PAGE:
Citation Scheme:

        

Citations by CSL (citeproc-js)

Usage Statistics

Share

Embed

Customize your widget with the following options, then copy and paste the code below into the HTML of your page to embed this item in your website.
                        
                            <div id="ubcOpenCollectionsWidgetDisplay">
                            <script id="ubcOpenCollectionsWidget"
                            src="{[{embed.src}]}"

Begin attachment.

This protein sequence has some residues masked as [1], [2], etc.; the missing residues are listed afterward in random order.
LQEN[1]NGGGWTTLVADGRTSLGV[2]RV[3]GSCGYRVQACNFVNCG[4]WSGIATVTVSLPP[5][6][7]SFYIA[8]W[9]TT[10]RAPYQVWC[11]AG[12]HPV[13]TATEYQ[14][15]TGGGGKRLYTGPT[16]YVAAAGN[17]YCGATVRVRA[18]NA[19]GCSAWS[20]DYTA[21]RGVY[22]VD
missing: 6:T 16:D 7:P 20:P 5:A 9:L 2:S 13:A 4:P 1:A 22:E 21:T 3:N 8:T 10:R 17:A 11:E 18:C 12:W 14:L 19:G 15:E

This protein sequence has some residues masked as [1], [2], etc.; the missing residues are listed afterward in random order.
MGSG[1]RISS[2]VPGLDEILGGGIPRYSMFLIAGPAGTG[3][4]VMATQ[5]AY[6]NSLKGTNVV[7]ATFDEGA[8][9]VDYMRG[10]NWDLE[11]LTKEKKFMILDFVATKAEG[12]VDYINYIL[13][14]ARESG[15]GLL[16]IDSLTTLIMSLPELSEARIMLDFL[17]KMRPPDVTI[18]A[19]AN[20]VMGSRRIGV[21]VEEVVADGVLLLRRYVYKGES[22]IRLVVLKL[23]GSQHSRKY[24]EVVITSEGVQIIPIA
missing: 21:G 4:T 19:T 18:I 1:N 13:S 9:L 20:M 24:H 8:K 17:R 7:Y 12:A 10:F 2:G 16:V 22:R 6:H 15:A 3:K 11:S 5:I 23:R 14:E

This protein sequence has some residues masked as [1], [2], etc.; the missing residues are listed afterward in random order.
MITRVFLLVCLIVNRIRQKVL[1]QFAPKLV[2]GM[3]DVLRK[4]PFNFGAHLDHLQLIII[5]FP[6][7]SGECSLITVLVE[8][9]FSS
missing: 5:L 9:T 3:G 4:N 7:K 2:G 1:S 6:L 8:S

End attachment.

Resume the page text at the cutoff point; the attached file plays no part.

data-item="{[{embed.item}]}"
                            data-collection="{[{embed.collection}]}"
                            data-metadata="{[{embed.showMetadata}]}"
                            data-width="{[{embed.width}]}"
                            data-media="{[{embed.selectedMedia}]}"
                            async >
                            </script>
                            </div>
                        
                    
IIIF logo Our image viewer uses the IIIF 2.0 standard. To load this item in other compatible viewers, use this url:
https://iiif.library.ubc.ca/presentation/dsp.831.1-0093129/manifest

Comment

Related Items